Crucially enough, the patient and the family have no means to authenticate the source of the medicine and the real manufacturer partly also due to the sensitivity of the situation when time is of utmost essence and indeed turns out to be that line of difference between life and death. And as the medicine fails, which would be the most likely outcome given the questionable nature of its origin, the family in all probability would attribute it to the severity or the ‘last stage’ of the patient’s condition and not to the dubious nature of the medicine itself. Moreover, even if the medicine has been procured from the right source and is fundamentally original and not fake, we must remember that most of these medicines require fail-proof and errorless storage and transportation conditions with some particularly demanding very precise temperature environment. In view of the long distance transport, it is nearly impossible for an unauthorized person or agency to observe and follow through with these conditions. That they often operate under the authorities’ radar without getting necessary approvals and authorizations makes them only further suspect.
Reports of illicit drug import on the rise
And without doubt, there has been a spate of media reports highlighting the gravity of the problem afflicting India in recent years. Several cancer drugs such as Afanix 40 and Crizoncent along with illegally diverted and counterfeit medicines such as Osimertinib, Ibrutinib, and Crizotinib have been reported to have come from neighbouring countries such as Bangladesh. In fact, it has been estimated that nearly 12% of total anti-cancer capsules and tablets prescribed in India are fake. Some of the other neighbouring countries that serve as conduits for the supply of these illicit imports are Nepal, Bhutan and Sri Lanka.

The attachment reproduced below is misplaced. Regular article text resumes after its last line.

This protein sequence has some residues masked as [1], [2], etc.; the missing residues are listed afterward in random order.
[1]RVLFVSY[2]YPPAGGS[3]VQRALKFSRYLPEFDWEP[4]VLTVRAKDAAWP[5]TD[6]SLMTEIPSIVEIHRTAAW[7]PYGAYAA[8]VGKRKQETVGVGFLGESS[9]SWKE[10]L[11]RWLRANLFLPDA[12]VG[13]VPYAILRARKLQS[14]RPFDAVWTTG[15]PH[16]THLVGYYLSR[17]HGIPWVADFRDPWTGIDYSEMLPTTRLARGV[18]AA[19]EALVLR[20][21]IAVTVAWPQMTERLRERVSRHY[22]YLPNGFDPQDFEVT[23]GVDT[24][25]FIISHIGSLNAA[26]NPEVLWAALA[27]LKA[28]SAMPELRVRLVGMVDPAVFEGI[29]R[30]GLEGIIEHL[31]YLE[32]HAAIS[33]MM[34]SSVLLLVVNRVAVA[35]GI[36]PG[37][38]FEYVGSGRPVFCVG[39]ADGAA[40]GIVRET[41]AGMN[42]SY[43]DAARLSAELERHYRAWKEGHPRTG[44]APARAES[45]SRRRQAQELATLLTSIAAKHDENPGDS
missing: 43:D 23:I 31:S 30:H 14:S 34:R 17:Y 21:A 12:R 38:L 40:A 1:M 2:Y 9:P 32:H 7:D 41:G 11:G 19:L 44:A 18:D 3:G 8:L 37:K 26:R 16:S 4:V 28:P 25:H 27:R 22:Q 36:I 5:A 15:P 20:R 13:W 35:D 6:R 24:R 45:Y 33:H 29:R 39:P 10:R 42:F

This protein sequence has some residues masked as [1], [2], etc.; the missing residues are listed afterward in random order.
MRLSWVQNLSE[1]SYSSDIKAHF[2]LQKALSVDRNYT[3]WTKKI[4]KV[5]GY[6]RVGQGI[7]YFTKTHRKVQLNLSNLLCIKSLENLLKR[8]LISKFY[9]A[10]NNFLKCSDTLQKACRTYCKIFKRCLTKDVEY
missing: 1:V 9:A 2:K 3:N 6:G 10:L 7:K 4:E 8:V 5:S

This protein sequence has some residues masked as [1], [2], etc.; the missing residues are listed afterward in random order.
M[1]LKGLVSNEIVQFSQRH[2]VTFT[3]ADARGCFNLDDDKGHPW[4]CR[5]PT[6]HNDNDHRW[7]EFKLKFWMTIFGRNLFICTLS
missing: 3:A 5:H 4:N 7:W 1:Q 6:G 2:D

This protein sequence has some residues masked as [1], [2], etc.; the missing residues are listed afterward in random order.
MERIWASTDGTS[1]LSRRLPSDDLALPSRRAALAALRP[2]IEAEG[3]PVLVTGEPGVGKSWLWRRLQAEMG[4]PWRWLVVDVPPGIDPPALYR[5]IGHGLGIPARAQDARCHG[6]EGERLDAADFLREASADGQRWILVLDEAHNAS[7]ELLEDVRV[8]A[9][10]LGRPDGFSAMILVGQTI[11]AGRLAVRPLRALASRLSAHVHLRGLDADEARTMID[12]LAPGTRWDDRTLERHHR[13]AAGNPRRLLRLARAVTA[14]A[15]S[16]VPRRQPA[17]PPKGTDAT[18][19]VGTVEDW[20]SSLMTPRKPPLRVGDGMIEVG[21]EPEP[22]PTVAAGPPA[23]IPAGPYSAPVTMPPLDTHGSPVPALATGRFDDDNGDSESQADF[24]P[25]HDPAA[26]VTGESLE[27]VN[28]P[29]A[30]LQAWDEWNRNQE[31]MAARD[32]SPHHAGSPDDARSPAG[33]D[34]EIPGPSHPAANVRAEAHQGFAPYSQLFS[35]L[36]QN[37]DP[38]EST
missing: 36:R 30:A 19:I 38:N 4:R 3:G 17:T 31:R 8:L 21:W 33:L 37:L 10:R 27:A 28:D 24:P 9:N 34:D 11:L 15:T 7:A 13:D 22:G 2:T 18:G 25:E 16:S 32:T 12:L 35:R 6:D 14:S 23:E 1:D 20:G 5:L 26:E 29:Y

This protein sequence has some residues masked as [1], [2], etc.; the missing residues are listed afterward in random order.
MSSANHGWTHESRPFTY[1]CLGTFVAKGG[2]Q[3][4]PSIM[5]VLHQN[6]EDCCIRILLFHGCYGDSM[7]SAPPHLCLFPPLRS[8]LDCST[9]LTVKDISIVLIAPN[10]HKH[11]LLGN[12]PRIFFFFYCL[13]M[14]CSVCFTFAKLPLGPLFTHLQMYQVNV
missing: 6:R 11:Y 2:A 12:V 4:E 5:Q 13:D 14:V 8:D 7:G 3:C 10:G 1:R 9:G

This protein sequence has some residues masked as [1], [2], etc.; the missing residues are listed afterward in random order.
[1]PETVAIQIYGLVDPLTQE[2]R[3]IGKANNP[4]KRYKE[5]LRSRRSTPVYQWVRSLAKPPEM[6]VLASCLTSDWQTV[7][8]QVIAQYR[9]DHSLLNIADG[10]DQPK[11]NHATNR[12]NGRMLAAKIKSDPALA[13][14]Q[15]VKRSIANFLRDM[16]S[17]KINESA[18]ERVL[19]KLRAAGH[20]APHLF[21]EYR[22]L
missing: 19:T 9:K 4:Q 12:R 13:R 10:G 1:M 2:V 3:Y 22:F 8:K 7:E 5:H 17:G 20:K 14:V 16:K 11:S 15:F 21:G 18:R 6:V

Authorized consultants can make it easy
Therefore, it is important for the lay people to know that instead of falling for the shady traders and middle men, there are authorized players in the country who can make those same seemingly elusive medicines available to them, and legitimately so. These consultants and facilitators are well-networked with global pharma companies, rigorously and painstakingly follow government’s rules and regulations and above all, ensure that a patient gets the most authentic and genuine medicines in his time of need. Some of them even run well-designed and niche services such as Managed Access Programme, Early Access Programme, Compassionate User Programme and Named Patient Service in order to ensure that the non-availability of a medicine within the country in an emergency does not shape or determine the patient outcome in the end.
The bottomline is that there are legitimate facilitators present in the country who could procure those much-wanted medicines from outside in an emergency. At the same time, the unverified and the illegitimate operators must be reined in.
Praveen Sikri, CEO of Ikris Pharma Network
(DISCLAIMER: The views expressed are solely of the author and ETHealthworld does not necessarily subscribe to it. ETHealthworld.com shall not be responsible for any damage caused to any person / organisation directly or indirectly.)